NASA technology helps fully charge electric vehicles in 5 minutes

Experimental technology NASA uses to cool equipment in space could cut electric vehicle (EV) charging times to less than five minutes. This news comes in the context that electric vehicle sales are on the rise and have reached their highest level ever. 

The experimental technology was initially developed by scientists to support “nuclear fission power systems for missions to the Moon, Mars, and other more distant planets.” Specifically, this technology provides fuel for “vapor compression heat pumps to operate. From there, EV engines help maintain habitats on the Moon and Mars, while controlling heat and supporting life inside spacecraft.” 

Thanks to the “subcooled flow boiling” technique, NASA technology can increase the current through improved heat transfer through the charging cable. This will significantly reduce the time needed to fully charge a vehicle. 

NASA explains that an electric current with a minimum strength of 1,400 amps can fully charge an electric car within 5 minutes. Meanwhile, the fastest chargers used in science and industry today only produce a maximum of 520 amps, and most chargers on the market only support less than 150 amps. 

A research team from Purdue University, led by mechanical engineering professor Issam Mudawar, said their experiment successfully generated a current of 2,400 amps on the charging cable by boiling the cooled flow. 

During more than a decade of collaboration with NASA, Professor Mudawar and his team have studied a number of different two-phase fluid flows and heat transfer models, including the “cooled flow boiling” model. ”. 

NASA is very interested and applied the “cooled flow boiling” technique in the Flow Boiling and Condensation Experiment on the International Space Station last August. Their aim is to design and test this technology in a zero-gravity environment.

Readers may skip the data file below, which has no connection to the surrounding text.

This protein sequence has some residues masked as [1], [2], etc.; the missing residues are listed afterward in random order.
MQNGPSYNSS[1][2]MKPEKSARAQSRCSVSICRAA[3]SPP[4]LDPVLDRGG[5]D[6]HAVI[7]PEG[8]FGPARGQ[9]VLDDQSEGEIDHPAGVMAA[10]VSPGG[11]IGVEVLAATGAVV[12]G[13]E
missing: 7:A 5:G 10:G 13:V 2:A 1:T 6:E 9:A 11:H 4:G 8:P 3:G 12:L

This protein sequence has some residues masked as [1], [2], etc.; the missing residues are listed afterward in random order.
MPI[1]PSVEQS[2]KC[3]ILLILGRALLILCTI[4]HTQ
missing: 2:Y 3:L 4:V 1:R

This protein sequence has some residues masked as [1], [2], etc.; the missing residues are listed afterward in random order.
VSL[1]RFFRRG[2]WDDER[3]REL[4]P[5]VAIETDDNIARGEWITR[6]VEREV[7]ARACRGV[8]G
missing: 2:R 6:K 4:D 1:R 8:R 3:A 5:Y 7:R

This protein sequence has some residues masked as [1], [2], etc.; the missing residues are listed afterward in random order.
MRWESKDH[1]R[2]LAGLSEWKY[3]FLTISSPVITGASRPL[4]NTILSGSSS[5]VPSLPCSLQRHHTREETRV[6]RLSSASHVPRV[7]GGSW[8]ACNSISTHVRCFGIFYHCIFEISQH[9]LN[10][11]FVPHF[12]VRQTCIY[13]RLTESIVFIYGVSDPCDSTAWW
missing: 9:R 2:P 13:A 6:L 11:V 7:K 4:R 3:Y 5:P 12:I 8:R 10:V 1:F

Has the major obstacle regarding electric vehicle charging time been resolved? 

Although the experiments are showing encouraging results, scientists are still uncertain about the exact time that NASA’s experimental technology will be deployed to fully charge electric vehicles. 

Typically, electric vehicles take about 20 minutes to charge at a station on the road, and several hours if they are charged at home. Current charging speed is one of the biggest limitations for this type of vehicle. 

The Purdue team proposed adding cooled flow boiling technology to EV fast charging cables. Cooled EV charging cables have been around for a long time and are not a new design; However, they are limited in their ability to transmit current. 

NASA said: “Charging cables for conventional fast charging systems require a fairly large wire, making them heavy and inconvenient for customers to move.” However, these “fast” chargers still cannot fully charge electric vehicle batteries in the target time (5 minutes). 

A member of the research team, Professor Devahdhanush, said that fast charging technology is not really ready for market deployment. The exact time to commercialize the cooled flow boiling cable depends heavily on support from government agencies and partners willing to invest in the technology. 

“We are working with several auto component manufacturers to continue to improve and deploy this technology,” he said. 

NASA’s research could be a new beginning for the development of EV battery charging technology. And VinFast is still making efforts every day to update scientific and technical advances to quickly apply them to its own products. Please follow every great move of VinFast in the future.